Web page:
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Pegging

The act of linking the exchange rate of one currency to another

What is Pegging?

In finance, pegging refers to two different actions. 1) A peg is the act of linking the exchange rate of one currency to another. For most countries, the general practice is to peg the exchange rate of their currency to that of the U.S. dollar. However, some countries peg to currency baskets. It means that a currency’s exchange rate is pegged to a group of other currencies’ exchange rates.

 

Pegging theme - how to use a peg

 

2) Pegging also refers to the process of purchasing a large quantity of a security in order to drive up its price. For investors writing put options, or for those that hold short positions, pegging becomes useful when the expiration date of the option is near, and it seems that the put option is going to be exercised, which leaves the writer with either no profit or a loss. The primary goal is to prevent this from happening, letting the writer profit from the premium.

 

Managing Market Volatility

One of the primary goals of currency pegging is to help decrease volatility in the market. During periods of economic upheaval or concerns in the political setting, the global market and the exchange rates of currencies can be drastically affected. A peg helps to stabilize currency values and fluctuation in asset trading and prices.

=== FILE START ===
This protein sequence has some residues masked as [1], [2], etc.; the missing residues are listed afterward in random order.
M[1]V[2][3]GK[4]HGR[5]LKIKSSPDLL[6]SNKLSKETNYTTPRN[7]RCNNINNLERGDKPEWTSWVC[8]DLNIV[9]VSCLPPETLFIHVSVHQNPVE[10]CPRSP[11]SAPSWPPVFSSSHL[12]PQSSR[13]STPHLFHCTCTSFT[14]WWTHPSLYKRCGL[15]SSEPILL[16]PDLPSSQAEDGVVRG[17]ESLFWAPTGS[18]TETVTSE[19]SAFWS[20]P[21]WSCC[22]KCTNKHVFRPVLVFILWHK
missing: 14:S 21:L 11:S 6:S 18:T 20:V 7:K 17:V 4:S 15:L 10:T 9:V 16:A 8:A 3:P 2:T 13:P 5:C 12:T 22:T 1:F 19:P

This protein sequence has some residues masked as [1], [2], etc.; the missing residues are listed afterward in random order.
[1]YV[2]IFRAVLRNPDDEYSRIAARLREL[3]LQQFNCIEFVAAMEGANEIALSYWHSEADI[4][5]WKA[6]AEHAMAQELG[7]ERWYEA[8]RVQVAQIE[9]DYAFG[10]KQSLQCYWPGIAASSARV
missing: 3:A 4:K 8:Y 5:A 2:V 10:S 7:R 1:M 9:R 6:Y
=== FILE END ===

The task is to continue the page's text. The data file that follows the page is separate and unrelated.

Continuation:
When pegging currency value, countries don’t need to peg only to other currency values; a peg to commodities – such as gold – is another option. Commodities with relatively secure prices make them a good stabilizer for the currency of a country that may be experiencing volatility – or the potential for fluctuation.

 

Pegging to the U.S. Dollar

Because the U.S. dollar takes the lead when it comes to a worldwide reserve currency, many nations choose to peg their currency exchange rate to it. The primary reason for the move is because the majority of the world’s financial transactions and international trade occurs in U.S. dollars. For countries that rely heavily on their financial sector and international trade, pegging to the U.S. dollar makes sound financial sense.

For countries that export a lot to the United States, such as China, pegging to the U.S. dollar is key to help maintain a competitive price on goods. However, China uses a fixed exchange rate in order to keep their currency value lower than the dollar. It means that they make their exports to the U.S. cheaper, giving them a comparative price advantage on their goods.

Currency pegs are an excellent way for countries to maintain the exchange rate of their currencies and, more broadly, is a good way to cut down on market volatility worldwide.

 

Related Readings

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